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Standup comics get people laughing but they're serious about mental health

Student-organized amateur comedy event Jan. 23 brings sense of humour to the conversation about mental well-being
January 20, 2017
Sarah Park

Sarah Park, third-year health sciences student at the University of Calgary and co-president of the Mental Health Awareness Club. 

Michael Broadfoot

Michael Broadfoot, former University of Calgary psychology/biological sciences student. Photo by Chris Blackstock 

Eve Gifteas

Eve Gifteas, psychology student in the Faculty of Arts at the University of Calgary.

What started as a brainstorm between Michael Broadfoot, a former psychology and biological sciences student at the University of Calgary, and Derek Wilken, a professional comedian and comedy trainer, has evolved into Standing Up for Your Mental Health, an event taking place on Jan. 23 in partnership with the Mental Health Awareness (MHA) Club and the Distress Centre on Campus Club (DCC). 

Broadfoot has been an active member of the student-led MHA Club for many years and approached them to make this event a reality. He believes in the power of humour and laughter to create a conversation. “I always felt like the real details of people's mental health are often hidden behind a fear of judgment. When you add humour as an ingredient, topics become easier to talk about,” he says.

“What is socially acceptable in a serious sense is much different to what is acceptable for humour, so in a way, we are enabling people to talk about their experiences with less judgment than would normally be applied.”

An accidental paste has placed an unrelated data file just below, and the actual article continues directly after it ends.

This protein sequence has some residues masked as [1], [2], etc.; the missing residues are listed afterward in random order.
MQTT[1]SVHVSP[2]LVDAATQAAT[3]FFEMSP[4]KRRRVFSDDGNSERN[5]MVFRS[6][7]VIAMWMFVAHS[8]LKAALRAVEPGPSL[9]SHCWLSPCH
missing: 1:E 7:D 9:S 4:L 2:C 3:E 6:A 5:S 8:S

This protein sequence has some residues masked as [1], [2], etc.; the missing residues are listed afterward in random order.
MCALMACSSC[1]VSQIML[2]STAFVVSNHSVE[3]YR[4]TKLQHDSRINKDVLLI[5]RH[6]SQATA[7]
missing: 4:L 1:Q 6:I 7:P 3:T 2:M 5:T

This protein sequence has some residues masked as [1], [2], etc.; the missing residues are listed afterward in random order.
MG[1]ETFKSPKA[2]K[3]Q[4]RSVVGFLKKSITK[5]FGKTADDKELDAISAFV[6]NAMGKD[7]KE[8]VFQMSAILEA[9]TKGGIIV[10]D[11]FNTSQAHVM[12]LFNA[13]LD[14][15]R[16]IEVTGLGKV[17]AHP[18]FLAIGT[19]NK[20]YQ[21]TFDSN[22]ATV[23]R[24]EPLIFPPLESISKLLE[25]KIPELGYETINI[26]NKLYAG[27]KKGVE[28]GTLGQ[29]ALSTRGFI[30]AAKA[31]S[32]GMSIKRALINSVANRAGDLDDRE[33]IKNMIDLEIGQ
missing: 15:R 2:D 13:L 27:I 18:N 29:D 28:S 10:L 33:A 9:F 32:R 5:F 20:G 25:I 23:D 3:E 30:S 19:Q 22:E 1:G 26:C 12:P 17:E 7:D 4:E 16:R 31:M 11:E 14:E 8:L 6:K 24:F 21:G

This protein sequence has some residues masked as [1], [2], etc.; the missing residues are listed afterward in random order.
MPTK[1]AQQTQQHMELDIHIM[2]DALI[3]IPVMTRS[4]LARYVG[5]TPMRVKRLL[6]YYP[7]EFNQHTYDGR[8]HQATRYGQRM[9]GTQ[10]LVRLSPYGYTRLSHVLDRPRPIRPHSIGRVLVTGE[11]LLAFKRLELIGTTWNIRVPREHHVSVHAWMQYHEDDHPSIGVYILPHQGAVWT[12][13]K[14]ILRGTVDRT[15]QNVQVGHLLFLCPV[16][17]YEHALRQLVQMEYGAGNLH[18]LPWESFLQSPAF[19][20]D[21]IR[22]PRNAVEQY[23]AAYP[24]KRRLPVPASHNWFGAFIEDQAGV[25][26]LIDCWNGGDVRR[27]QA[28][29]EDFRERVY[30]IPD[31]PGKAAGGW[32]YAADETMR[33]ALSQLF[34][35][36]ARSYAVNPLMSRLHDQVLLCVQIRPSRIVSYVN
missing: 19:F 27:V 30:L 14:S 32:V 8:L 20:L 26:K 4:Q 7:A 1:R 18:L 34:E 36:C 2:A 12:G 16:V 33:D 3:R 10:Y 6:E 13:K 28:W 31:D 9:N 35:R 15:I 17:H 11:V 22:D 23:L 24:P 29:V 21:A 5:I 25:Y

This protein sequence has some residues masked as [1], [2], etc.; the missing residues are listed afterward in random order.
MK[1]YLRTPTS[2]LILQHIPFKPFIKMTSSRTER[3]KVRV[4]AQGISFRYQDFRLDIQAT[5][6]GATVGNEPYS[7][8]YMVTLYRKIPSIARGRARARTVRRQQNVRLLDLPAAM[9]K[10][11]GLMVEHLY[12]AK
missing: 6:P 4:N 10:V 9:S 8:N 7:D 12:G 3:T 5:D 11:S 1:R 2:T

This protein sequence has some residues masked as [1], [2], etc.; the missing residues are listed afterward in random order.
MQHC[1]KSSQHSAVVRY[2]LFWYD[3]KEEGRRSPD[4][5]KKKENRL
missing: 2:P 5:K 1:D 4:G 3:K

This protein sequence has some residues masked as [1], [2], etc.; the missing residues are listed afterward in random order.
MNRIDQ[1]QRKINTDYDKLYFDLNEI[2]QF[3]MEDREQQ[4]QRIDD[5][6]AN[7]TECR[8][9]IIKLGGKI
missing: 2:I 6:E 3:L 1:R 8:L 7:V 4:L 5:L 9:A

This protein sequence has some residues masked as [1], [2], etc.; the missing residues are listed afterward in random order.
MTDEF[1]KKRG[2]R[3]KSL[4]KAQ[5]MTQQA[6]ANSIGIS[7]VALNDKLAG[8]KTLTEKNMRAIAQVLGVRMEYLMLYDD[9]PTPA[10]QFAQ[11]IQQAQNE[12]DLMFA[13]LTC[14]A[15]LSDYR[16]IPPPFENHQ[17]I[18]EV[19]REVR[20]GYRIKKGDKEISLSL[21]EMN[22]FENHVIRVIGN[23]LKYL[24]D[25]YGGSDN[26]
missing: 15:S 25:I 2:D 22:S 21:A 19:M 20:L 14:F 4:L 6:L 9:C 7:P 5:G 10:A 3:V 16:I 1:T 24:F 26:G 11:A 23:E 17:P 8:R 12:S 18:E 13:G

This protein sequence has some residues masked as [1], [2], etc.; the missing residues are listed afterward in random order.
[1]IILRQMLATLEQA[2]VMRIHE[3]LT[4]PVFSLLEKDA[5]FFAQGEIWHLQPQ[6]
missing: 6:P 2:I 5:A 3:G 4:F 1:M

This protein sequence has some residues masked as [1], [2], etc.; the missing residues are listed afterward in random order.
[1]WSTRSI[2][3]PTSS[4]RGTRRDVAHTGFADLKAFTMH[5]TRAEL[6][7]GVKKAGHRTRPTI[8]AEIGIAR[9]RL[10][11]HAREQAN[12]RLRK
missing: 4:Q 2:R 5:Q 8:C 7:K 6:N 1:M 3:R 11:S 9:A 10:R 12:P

From learning to performance

After three days of training by Wilken, 12 amateur comics made up of students, professionals and mental health advocates, will perform standup comedy using life experiences as material for their act. None have performed standup comedy before.

Wilken agrees that a sense of humour is key to a mentally healthy life. He is no stranger to the topic and has facilitated comedy workshops with mental health themes in the past.  “A sense of humour has saved my life,” he says.

Wilken has 20 years of experience teaching comedy and is making this his last group workshop as his career transitions to one-on-one coaching, bringing a timely significance to the event. “This event gives the next generation a better chance at integrating mental wellness into each day,” says Wilken.

A personal perspective

I'm a third year health sciences student at the university and planning committee member, and I'm the co-president of the MHA club. For the first time, I will also be one of the amateur student comedians performing on Monday night.

I think laughter is essential to living a healthy, happy and sane life. Humour can be used as an incredible outlet for students to deal with mental wellness, share stories, and raise awareness. University is a stressful time, and it is easy to become caught up in the daily routine and become overwhelmed. In these times, it's important to take a step back and be able to laugh at yourself a little.

I want this event to spark conversation about mental health in our community. I hope students in the audience will see how easily the student comedians are able to talk about their mental health stories, and incorporate that comfort into their daily lives, normalizing the conversation around mental health.

Tickets on sale now

The event takes place on Jan. 23, 2017 at 7 p.m. at Yuk Yuk’s Comedy Club, 218 18th Ave. S.E. Tickets are $10 with a limited number of seats available. Tickets can be purchased at the Native Centre. All proceeds from the event will go to future events hosted by MHA Club and DCC. 

Sarah Park is a third-year health sciences student at the University of Calgary's Cumming School of Medicine and an organizer of the Stand Up for Mental Health event. 

The University of Calgary’s Campus Mental Health Strategy is a bold commitment to the importance of mental health and well-being of our university family. Our vision is to be a community where we care for each other, learn and talk about mental health and well-being, receive support as needed, and individually and collectively realize our full potential.